Boris Johnson’s battle to remain in office has been reinforced by further delays to the publication of Sue Gray’s report into Covid-19 lockdown breaches at Number 10.
The senior civil servant’s report into rule-breaking Downing Street parties will now probably not be published until Monday at the earliest, giving the British prime minister vital breathing space.
A police statement on Friday raised the prospect of a watered-down version of the report emerging to the public. It revealed discussions between the Cabinet Office and detectives over what can be published by the civil service.
The police want to “avoid any prejudice” to the criminal probe, the statement said.
“For the events the Met is investigating, we asked for minimal reference to be made in the Cabinet Office report,” the police said. “The Met did not ask for any limitations on other events in the report, or for the report to be delayed, but we have had ongoing contact with the Cabinet Office, including on the content of the report.”
Catherine Roper, who is leading the investigation with the Met's Specialist Crime Command, said the inquiry would be undertaken "without fear or favour" and would follow normal processes.
She also denied that the delays to the release were politically motivated, despite allegations to the contrary by some of Mr Johnson's opponents.
It is also understood the document is being examined by both lawyers and human resource managers to ensure it does not hinder the police investigation or cause undue difficulties for those who are brought into the public spotlight. Whitehall officials have confirmed a number of senior civil servants and political advisers will be named with possible censure attached.
Once the report is published, it could go a long way to determining Mr Johnson’s political future as leader.
Ms Gray was expected to issue her findings as early as Tuesday this week, but the last-minute intervention by the Metropolitan Police to investigate her findings with a view to possible criminal prosecution on the same day has caused further delay.
In politics momentum is everything, and the pause has bought crucial time for Mr Johnson to restore his authority, just as it was slipping away.
It has also given space for his shadow whipping operation to take effect, as senior Conservatives persuade colleagues to curb their rebellion against Mr Johnson.
The prime minister has also held an estimated 30 meetings with wavering MPs over the past week, cajoling them to come back onside.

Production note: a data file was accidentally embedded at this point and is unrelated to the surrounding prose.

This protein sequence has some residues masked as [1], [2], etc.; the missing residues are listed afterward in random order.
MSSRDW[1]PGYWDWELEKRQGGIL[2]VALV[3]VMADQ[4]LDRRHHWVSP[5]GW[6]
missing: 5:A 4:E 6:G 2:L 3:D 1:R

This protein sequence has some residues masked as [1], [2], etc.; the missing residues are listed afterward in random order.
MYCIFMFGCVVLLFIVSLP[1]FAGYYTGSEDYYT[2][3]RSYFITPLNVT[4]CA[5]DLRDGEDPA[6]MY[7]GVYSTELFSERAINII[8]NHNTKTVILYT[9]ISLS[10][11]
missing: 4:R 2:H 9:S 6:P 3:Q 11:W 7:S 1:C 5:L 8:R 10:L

This culminated in one of the strongest House of Commons appearances in months by Mr Johnson during Prime Minister’s Questions on Wednesday, when Conservative MPs roared their support.
But with the leader’s diary crammed by MP meetings and visits around the country to distance him from Westminster — on Thursday he was on a mountain in north Wales — there are growing accusations Whitehall is not functioning properly.
Mr Johnson will happily shoulder accusations of running a “zombie government” if he manages to tip-toe past what will be a very challenging period next week — if the Gray report is finally published on Monday or Tuesday, or later.
While the report will inevitably be highly critical of the Downing Street parties held in breach of lockdown rules, it is unclear how much personal condemnation will fall at Mr Johnson’s feet.
If he avoids accusations of lying or misleading the House of Commons, then it is unlikely the 54 letters of no confidence required for a leadership vote will be delivered.
But if he cannot avoid those accusations and the letters arrive, he will face a potentially politically-fatal leadership challenge.
Some MP supporters suggested on Thursday he could win up to 300 of the 359 Conservative MP votes, but other detractors put his support at 200. If it falls below the latter number — the same figure that Theresa May only just achieved in the 2018 challenge to her leadership — then it would almost certainly signal a collapse in support for his premiership.
That would trigger a Conservative leadership election, with Foreign Secretary Liz Truss and Chancellor Rishi Sunak considered the front-runners.
But the excitement of rebellion, defections and leadership contests has largely tapered off as parliament on Thursday was a more sombre place on Holocaust Memorial Day.
It was a time to remember “the strength and resilience of the Jewish people in confronting the Holocaust”, said one Labour MP during a commemoration speech, her words providing a sense of perspective to the drama that has gripped Westminster for the past week.